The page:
• Alaa Eldin M. A. Morshdy Department of Food Control, Faculty of Veterinary Medicine, Zagazig University
  • Ahmed E. Tharwat Department of Food Control, Faculty of Veterinary Medicine, Zagazig University
  • Abdallah M. A. Merwad Department of Zoonoses, Faculty of Veterinary Medicine, Zagazig University
  • Nada A. M. Abdallah Department of Clinical Laboratory Sciences, College of Applied Medical Sciences, Taif University
  • Taisir Saber Department of Clinical Laboratory Sciences, College of Applied Medical Sciences, Taif University



Prevalence, antimicrobial resistance, Staphylococcus aureus, biofilm producer


The purpose of this study was to determine the prevalence, antimicrobial resistance in S. aureus and presence of enterotoxigenic as well as biofilm-forming genes in S. aureus bacteria isolated from broiler meat from traditional shops and supermarkets in Sharkia, Egypt. For this determination, two hundred fresh raw chicken meat cotton swabs were collected from the breast and thighs (100 each). S. aureus was highlighted through a coagulase test, and then phenotypic and genotypic characterizations were studied. Uniplex PCR was used to identify the occurrence of enterotoxin genes in the selected isolates. Finally, they were subjected to a biofilm formation test using 96-well flat bottom polystyrene microtiter plates; besides, biofilm-forming genes were investigated. Nineteen isolates out of the 200 samples tested positive for S. aureus (9.5 percent), No Vancomycin resistance strains were obtained, nor did any ciprofloxacin isolates for S. aureus while, all isolates were 100 % resistant for streptomycin, amoxicillin- clavulanic acid and sulfamethoxazole-trimethoprim S. aureus isolates were found resistant to at least one antibiotic. The multiple antibiotic resistance (MAR) index of S. aureus isolates was ranged from 0.3 to 0.7 with an average of 0.4. In The mecicillin resistant S.aureus (MRSA) strains carried mecA gene with a percentage of 5%, while the blaZ gene was distributed with a percentage of 5.5%, 11/200). The obtained isolates gave 60% strong biofilm formation and 40% were non-formers, with nil results for moderate or weak production isolates. The icaA gene was 100%, in comparison to icaD which was zero. It should be noted that strong biofilm former strains were only 100% positive for sea and seb. This study pointed out the higher prevalence of MDR isolates of S. aureus isolates in chicken meat due to inadequate handling and insufficient sanitary equipment and post microbial contamination. This finding highlighted the importance of broiler meat as a reservoir for antimicrobial-resistant strains of S. aureus and biofilm-forming of Staphylococcus aureus.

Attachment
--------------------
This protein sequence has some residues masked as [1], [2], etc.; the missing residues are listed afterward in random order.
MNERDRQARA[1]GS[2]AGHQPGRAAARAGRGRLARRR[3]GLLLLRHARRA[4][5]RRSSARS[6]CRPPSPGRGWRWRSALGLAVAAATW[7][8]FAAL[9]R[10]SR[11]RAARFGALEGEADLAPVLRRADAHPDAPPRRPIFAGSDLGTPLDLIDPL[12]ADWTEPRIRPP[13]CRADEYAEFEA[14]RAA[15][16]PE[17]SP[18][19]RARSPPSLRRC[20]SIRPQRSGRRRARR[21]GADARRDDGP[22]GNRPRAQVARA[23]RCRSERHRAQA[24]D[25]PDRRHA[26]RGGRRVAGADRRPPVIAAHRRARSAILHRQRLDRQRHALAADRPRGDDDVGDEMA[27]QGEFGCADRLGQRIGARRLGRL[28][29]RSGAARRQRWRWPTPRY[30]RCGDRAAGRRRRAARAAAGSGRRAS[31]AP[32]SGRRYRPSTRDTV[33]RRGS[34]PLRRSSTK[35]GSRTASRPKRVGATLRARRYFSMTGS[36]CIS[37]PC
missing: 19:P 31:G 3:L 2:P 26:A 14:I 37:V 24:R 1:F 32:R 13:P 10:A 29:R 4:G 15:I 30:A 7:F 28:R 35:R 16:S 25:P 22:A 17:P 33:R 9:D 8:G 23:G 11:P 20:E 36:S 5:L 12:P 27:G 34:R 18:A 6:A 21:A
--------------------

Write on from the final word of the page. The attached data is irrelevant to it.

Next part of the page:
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Veterinary Medicine and The One Health Concept